"ILWU members are concerned that the AFL-CIO may be abandoning the principle of solidarity and allowing unions to raid each other and trample over long-established jurisdictional lines," said Craig Merrilees, an ILWU spokesman.
Healthcare is another issue of contention among affiliates.
The AFL-CIO supported Obama's efforts to pass the Affordable Care Act, but the act's impending implementation is putting some union healthcare plans at risk. A white paper by the International Brotherhood of Electrical Workers, an AFL-CIO member, warned members that the Affordable Care Act put in jeopardy multi-employer healthcare plans, which many of its members use.
"The IBEW cannot afford to sit on the sidelines as the ACA threatens to harm our members," the paper says.
These complaints highlight the difficulties that Trumka and the AFL-CIO face as it tries to form stronger political alliances with other groups, while at the same time maintaining the strength of its unions.
"You can't completely abandon other members," said Brenner, the Labor Notes director. "Some say they have gone a little too far in trying to build solidarity and have not played enough of a traffic cop role at the AFL-CIO."
Neither should the AFL-CIO give up on collective bargaining as it makes wider alliances with progressive groups, said Julius Getman, the author of "Restoring the Power of Unions: It Takes a Movement." AFL-CIO affiliates have successfully organized workers in the culinary and hospitality industries in the West, and the union should not forget those successes.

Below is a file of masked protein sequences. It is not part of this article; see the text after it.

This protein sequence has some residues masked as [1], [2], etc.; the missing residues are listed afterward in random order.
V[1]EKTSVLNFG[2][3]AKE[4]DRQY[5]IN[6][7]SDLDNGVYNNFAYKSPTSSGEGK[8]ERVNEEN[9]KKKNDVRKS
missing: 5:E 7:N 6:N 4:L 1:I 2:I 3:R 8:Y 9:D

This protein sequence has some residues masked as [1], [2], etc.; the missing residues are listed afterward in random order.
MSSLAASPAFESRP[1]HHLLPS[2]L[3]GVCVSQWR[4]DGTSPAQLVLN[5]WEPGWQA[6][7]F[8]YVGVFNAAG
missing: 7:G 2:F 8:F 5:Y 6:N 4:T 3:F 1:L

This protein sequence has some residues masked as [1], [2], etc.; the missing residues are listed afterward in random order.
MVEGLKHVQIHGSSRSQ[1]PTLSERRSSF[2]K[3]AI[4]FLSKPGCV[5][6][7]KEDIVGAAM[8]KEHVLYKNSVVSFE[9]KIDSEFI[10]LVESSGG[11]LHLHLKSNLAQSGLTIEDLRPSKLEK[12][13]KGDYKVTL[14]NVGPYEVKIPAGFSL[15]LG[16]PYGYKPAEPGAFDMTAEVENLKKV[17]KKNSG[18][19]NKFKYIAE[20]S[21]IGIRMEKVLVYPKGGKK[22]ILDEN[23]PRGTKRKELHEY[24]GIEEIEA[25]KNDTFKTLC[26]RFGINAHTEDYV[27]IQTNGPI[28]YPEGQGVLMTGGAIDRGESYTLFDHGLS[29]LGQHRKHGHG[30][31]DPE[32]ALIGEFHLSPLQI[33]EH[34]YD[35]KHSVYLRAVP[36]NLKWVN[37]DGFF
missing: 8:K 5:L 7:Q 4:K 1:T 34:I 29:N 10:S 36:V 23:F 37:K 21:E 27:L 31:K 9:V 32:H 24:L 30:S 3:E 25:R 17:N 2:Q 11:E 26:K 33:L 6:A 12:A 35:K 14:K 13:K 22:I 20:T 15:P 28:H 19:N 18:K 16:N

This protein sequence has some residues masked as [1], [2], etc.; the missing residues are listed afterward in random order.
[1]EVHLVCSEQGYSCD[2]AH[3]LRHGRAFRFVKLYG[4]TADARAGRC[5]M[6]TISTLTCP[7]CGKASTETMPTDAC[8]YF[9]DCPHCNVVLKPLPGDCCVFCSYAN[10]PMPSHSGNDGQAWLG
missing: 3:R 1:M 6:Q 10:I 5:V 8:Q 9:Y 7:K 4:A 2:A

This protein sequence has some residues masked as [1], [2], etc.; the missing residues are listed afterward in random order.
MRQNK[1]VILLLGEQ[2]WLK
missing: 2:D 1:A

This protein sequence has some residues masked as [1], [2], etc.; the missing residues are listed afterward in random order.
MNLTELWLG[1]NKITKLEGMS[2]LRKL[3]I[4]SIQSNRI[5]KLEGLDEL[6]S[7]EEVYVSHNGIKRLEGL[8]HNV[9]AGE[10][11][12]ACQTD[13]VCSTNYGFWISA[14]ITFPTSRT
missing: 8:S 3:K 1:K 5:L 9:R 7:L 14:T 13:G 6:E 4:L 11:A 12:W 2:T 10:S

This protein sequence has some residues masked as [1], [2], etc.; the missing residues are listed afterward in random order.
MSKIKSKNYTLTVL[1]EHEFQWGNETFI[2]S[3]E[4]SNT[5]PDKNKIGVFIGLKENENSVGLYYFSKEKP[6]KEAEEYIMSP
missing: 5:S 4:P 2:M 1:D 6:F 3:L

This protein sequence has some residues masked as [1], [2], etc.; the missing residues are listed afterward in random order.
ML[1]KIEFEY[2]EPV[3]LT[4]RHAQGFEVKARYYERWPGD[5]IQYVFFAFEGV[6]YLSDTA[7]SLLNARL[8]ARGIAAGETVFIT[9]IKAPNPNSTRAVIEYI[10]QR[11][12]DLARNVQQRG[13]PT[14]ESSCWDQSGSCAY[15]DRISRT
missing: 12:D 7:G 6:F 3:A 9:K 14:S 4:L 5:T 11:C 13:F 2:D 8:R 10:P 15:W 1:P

"Unions can be effective, but their primary technique will have to remain collective bargaining," Getman said. "They're heading for disaster if they change that."
In an interview, Trumka said the AFL-CIO hasn't "given up on the nuts and bolts" of running an affiliation. After all, he said, since the last AFL-CIO convention four years ago, the affiliation has brought in 2.5 million new members, including home healthcare workers, an alliance of taxicab drivers and a group of domestic workers.
The strength of those new members, when linked with the strength of other organizations, could help bolster the union, Trumka said.
It's an idea that excites Judy Beard, a member of the American Postal Workers Union who traveled to Los Angeles from Virginia for the convention.
"Too often we're isolated on issues," she said. By coming together, "we can help each other.… There is power in numbers, and the labor movement and other organizations understand that."
The AFL-CIO's efforts at building alliances have already proved successful, said Jotaka Eaddy, senior advisor to the National Assn. for the Advancement of Colored People president and senior director of voting rights. In New York, for example, an alliance that included a teachers union affiliated with the AFL-CIO and the NAACP helped draw attention to problems with the New York Police Department's stop-and-frisk policy, under which officers stop and search people in high-crime areas suspected of engaging in criminal activity.
"You don't generally see these groups align, but I think the issues in our country are far greater than any small differences different organizations may have," Eaddy said.